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information they need so that they can get a degree that doesn't cost too much that ensures they can pay down their dibt so they request get that -- debt so they can get that return. >> or they can pay down that debt. if you are going to incur debt education is one of the best reasons to incur it, if you can pay it off. >> absolutely, paying i.t. off in the long run. >> rory thank you for joining us and drawing attention to the plight of young people in america. rising stock markets and home prices helped lift family wealth to a new high. pension plan assets and retirement fund savings, like 401(k)s also rose. however, the gains are flowing mainly to the wealthiest americans. roughly 10% of americans own
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about 80% of stocks. what is once a frozen waste land is thing storehouse offing precious metals. the arctic wealth, come, up on "real money." keep it right here. here.
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>> now inroducing, the new al jazeea america mobile news app. get our exclusive in depth, reporting when you want it. a global perspective wherever you are. the major headlines in context. mashable says... you'll never miss the latest news >> they will continue looking for suvivors... >> the potential for energy production is huge...
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>> no noise, no clutter, just real reporting. the new al jazeera america mobile app, available for your apple and android mobile device. download it now >> on techknow. we're heading to cutting edge cal tech campus >> here's a look at just a few of the students shaping the future of science >> see the latest research, discoveries and breakthroughs inside some of the worlds most advanced labs. >> how do you scale somethig you learned from a jelly fish? >> techknow every saturday go where science meets humanity. this is some of the best driving i've ever done, even though i can't see. techknow. we're here in the vortex. only on al jazeera america. >> earlier this week president obama proposed a plan to force the power industry to reduce greenhouse gas emission. the goal is to slow the damaging effects of climate change. nowhere are those effects more
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clear than the arctic circle. revealing land and sea bed as rich in oil an minerals as any in history. as david shuster reports, that has set off a competition among countries and companies to cash in. >> once a frozen expanse, today the region is melting at an unprecedented rate. according to the united nations, the polar cap has retreated, and bringing access to millions or billions of dollars of natural resources. 13% of its crude oil, most of it offshore. in april russia jumped to the head of the race. shipping its first tanker of oil in the gazprom, shelf.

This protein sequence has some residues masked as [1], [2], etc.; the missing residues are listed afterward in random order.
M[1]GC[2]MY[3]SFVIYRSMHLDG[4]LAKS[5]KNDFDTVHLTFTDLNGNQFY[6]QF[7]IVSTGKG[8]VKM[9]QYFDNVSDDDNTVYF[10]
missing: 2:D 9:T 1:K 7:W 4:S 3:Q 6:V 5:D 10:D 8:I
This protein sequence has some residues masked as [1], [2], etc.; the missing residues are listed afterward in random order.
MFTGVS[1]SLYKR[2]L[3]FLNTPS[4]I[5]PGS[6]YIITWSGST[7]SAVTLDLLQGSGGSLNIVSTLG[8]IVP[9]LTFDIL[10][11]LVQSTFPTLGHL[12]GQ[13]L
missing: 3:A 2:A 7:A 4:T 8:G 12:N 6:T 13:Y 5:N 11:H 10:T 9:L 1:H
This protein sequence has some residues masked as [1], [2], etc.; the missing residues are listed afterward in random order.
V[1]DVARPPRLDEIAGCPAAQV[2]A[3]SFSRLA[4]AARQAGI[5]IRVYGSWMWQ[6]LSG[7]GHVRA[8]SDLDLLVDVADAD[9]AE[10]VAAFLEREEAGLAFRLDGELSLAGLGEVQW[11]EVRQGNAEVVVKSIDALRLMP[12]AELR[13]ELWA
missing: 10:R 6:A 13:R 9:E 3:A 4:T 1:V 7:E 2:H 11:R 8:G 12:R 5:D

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but the arctic promises much more than petroleum. >> nickel, zinc already exist in the arctic. fresh water, timber, fish, a whole host of resource he including renewable are energy such as tidal and wind, as well. >> also opening new shipping routes. crowding the northwest passage, a once impassible link between the atlantic and pacific oceans, and in the waters above russia, an increasingly more viable shipping route. by 2020 the country predicts more than 30 million tons of goods could travel route each year.
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>> despite president putin's claims, also claim up to 200 miles off their shores as exclusive economic zones. but beyond that limit, the rights to riches beneath the arctic sea are up for grabs. so far all territorial claims have been settled peacefully, arbitrated by a united nations treaty called a law of the sea, a treat yu the united states has refused to join. >> 1992 u.n. convention of the sea sets the ground rules not just for the arctic but all oceans of the world where jurisdictional lines are, and it is the overarching framework, the bedrock of ocean management.